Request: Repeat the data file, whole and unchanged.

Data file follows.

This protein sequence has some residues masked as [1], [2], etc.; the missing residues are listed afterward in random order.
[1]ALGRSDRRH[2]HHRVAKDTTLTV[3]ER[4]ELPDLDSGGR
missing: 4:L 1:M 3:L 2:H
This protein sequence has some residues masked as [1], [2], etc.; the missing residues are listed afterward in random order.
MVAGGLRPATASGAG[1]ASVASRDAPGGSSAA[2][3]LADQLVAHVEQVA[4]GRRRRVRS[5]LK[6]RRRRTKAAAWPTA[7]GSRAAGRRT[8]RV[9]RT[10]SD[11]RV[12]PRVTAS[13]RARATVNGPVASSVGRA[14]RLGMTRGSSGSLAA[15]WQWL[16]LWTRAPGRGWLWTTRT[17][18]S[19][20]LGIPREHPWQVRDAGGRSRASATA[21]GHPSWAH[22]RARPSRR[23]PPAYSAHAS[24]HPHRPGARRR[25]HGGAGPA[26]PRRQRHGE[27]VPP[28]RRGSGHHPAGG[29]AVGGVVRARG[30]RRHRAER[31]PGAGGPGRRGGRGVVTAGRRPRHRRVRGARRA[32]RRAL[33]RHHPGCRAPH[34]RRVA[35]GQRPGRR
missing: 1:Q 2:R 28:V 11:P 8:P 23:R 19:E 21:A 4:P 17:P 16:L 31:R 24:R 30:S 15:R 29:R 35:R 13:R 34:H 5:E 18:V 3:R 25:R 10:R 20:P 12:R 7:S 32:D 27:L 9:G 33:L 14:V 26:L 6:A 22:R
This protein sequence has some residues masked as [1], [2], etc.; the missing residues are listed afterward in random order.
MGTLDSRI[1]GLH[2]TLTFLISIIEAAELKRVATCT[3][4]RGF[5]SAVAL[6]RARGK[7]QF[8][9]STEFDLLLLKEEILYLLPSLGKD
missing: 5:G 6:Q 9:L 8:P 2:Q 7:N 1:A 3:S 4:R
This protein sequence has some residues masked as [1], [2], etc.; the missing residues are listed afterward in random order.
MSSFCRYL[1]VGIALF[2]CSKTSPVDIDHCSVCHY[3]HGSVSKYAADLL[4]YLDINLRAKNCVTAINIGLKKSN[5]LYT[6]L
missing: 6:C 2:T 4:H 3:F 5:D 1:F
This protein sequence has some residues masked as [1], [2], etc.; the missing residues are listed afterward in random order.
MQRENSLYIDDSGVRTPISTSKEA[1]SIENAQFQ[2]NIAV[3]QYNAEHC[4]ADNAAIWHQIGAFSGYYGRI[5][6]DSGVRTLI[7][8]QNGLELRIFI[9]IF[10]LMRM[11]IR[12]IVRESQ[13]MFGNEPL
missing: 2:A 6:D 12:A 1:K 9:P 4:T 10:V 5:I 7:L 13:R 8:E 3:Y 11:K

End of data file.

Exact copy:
This protein sequence has some residues masked as [1], [2], etc.; the missing residues are listed afterward in random order.
[1]ALGRSDRRH[2]HHRVAKDTTLTV[3]ER[4]ELPDLDSGGR
missing: 4:L 1:M 3:L 2:H
This protein sequence has some residues masked as [1], [2], etc.; the missing residues are listed afterward in random order.
MVAGGLRPATASGAG[1]ASVASRDAPGGSSAA[2][3]LADQLVAHVEQVA[4]GRRRRVRS[5]LK[6]RRRRTKAAAWPTA[7]GSRAAGRRT[8]RV[9]RT[10]SD[11]RV[12]PRVTAS[13]RARATVNGPVASSVGRA[14]RLGMTRGSSGSLAA[15]WQWL[16]LWTRAPGRGWLWTTRT[17][18]S[19][20]LGIPREHPWQVRDAGGRSRASATA[21]GHPSWAH[22]RARPSRR[23]PPAYSAHAS[24]HPHRPGARRR[25]HGGAGPA[26]PRRQRHGE[27]VPP[28]RRGSGHHPAGG[29]AVGGVVRARG[30]RRHRAER[31]PGAGGPGRRGGRGVVTAGRRPRHRRVRGARRA[32]RRAL[33]RHHPGCRAPH[34]RRVA[35]GQRPGRR
missing: 1:Q 2:R 28:V 11:P 8:P 23:R 19:E 21:A 4:P 17:P 16:L 31:R 24:R 30:S 15:R 29:R 35:R 13:R 34:H 5:E 18:V 3:R 25:R 10:R 20:P 12:R 7:S 32:D 27:L 9:G 33:L 14:V 26:L 6:A 22:R
This protein sequence has some residues masked as [1], [2], etc.; the missing residues are listed afterward in random order.
MGTLDSRI[1]GLH[2]TLTFLISIIEAAELKRVATCT[3][4]RGF[5]SAVAL[6]RARGK[7]QF[8][9]STEFDLLLLKEEILYLLPSLGKD
missing: 5:G 6:Q 9:L 8:P 2:Q 7:N 1:A 3:S 4:R
This protein sequence has some residues masked as [1], [2], etc.; the missing residues are listed afterward in random order.
MSSFCRYL[1]VGIALF[2]CSKTSPVDIDHCSVCHY[3]HGSVSKYAADLL[4]YLDINLRAKNCVTAINIGLKKSN[5]LYT[6]L
missing: 6:C 2:T 4:H 3:F 5:D 1:F
This protein sequence has some residues masked as [1], [2], etc.; the missing residues are listed afterward in random order.
MQRENSLYIDDSGVRTPISTSKEA[1]SIENAQFQ[2]NIAV[3]QYNAEHC[4]ADNAAIWHQIGAFSGYYGRI[5][6]DSGVRTLI[7][8]QNGLELRIFI[9]IF[10]LMRM[11]IR[12]IVRESQ[13]MFGNEPL
missing: 2:A 6:D 12:A 1:K 9:P 4:T 10:V 5:I 7:L 13:R 8:E 3:Y 11:K